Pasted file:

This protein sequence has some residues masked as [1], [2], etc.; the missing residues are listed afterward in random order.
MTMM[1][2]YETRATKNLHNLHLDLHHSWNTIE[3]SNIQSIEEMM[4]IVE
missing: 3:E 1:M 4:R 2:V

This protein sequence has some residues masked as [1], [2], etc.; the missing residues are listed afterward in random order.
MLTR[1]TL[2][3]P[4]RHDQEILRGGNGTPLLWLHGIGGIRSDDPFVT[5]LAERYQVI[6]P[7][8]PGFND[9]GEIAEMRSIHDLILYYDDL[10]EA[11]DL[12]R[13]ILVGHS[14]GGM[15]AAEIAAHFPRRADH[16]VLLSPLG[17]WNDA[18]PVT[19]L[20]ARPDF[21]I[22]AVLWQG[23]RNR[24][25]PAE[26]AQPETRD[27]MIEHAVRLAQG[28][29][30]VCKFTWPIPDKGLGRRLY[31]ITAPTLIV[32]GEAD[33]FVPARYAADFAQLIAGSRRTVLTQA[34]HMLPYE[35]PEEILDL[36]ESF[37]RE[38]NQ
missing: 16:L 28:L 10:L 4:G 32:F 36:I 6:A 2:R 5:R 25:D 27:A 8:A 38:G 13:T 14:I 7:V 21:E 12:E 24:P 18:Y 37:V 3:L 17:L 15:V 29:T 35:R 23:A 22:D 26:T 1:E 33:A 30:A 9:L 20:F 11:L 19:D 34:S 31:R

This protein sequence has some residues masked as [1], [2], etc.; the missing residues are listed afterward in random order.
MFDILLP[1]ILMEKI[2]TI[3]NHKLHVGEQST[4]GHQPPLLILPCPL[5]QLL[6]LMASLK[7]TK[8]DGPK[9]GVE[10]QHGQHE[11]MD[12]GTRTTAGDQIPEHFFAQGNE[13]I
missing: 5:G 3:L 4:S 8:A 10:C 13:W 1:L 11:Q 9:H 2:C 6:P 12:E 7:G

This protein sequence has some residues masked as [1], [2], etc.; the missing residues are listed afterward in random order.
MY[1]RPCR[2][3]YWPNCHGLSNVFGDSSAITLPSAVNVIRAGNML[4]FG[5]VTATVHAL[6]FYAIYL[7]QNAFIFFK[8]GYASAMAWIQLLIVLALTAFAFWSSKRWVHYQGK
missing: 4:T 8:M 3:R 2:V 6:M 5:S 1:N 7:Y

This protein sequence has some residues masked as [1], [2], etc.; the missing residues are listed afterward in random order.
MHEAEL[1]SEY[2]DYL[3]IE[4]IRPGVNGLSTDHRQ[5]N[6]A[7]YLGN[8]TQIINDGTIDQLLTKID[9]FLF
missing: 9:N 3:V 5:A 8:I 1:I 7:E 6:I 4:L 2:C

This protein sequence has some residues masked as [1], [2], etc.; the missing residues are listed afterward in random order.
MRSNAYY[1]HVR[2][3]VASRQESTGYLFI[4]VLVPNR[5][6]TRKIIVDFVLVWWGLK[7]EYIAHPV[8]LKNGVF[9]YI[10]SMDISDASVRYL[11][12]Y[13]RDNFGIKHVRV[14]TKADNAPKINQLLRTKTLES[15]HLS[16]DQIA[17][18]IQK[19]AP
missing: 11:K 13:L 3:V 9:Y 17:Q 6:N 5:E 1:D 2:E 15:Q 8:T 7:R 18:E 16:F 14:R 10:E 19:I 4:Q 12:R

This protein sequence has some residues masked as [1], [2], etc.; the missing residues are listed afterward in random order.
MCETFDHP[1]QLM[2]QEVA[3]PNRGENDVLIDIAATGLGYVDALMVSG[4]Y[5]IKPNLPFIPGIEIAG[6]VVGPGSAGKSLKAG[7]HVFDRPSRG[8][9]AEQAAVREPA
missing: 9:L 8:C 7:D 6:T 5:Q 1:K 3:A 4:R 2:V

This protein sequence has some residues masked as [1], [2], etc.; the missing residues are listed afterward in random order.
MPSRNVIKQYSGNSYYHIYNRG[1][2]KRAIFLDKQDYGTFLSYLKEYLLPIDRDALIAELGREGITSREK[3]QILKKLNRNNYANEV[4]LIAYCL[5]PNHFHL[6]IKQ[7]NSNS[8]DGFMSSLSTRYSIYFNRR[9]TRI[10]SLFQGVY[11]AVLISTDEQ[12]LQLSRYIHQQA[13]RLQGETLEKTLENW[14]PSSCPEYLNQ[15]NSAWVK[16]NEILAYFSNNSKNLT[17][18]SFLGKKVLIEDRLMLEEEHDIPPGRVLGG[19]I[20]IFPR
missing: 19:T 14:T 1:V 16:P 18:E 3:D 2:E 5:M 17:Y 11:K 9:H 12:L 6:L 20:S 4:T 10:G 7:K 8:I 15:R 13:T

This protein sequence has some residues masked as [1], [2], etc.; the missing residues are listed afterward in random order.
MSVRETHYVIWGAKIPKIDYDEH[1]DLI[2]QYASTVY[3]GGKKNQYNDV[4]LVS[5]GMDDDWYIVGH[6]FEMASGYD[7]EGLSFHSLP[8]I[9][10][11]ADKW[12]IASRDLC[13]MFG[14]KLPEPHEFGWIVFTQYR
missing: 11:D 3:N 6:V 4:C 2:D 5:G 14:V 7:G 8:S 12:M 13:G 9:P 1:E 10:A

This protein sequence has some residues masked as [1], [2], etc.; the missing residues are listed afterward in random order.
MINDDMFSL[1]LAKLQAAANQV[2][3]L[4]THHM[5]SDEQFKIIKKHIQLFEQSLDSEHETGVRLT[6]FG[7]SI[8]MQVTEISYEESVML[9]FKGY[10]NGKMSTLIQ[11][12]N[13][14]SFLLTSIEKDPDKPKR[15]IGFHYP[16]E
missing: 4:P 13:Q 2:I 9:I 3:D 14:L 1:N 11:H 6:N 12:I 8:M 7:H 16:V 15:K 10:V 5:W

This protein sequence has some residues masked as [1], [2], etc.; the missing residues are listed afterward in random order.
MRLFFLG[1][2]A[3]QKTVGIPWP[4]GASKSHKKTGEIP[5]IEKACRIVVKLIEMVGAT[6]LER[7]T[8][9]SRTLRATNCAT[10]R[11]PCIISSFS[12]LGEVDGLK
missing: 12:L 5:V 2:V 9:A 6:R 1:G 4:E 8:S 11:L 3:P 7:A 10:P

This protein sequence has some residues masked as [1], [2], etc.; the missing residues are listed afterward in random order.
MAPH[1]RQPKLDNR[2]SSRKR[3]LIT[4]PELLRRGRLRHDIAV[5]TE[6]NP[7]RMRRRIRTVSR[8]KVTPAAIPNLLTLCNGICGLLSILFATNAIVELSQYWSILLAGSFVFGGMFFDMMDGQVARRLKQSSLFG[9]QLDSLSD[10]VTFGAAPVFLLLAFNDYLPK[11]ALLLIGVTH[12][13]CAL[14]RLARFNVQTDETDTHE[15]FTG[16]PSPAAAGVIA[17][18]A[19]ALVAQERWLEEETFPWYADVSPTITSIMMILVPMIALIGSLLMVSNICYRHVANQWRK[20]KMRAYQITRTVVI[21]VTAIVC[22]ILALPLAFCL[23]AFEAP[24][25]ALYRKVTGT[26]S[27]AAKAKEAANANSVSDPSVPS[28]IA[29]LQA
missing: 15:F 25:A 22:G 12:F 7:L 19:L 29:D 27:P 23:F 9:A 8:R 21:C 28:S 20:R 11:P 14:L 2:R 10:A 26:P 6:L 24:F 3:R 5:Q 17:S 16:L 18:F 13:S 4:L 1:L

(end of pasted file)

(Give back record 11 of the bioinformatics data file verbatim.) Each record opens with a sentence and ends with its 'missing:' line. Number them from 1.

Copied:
This protein sequence has some residues masked as [1], [2], etc.; the missing residues are listed afterward in random order.
MRLFFLG[1][2]A[3]QKTVGIPWP[4]GASKSHKKTGEIP[5]IEKACRIVVKLIEMVGAT[6]LER[7]T[8][9]SRTLRATNCAT[10]R[11]PCIISSFS[12]LGEVDGLK
missing: 12:L 5:V 2:V 9:A 6:R 1:G 4:E 8:S 11:L 3:P 7:A 10:P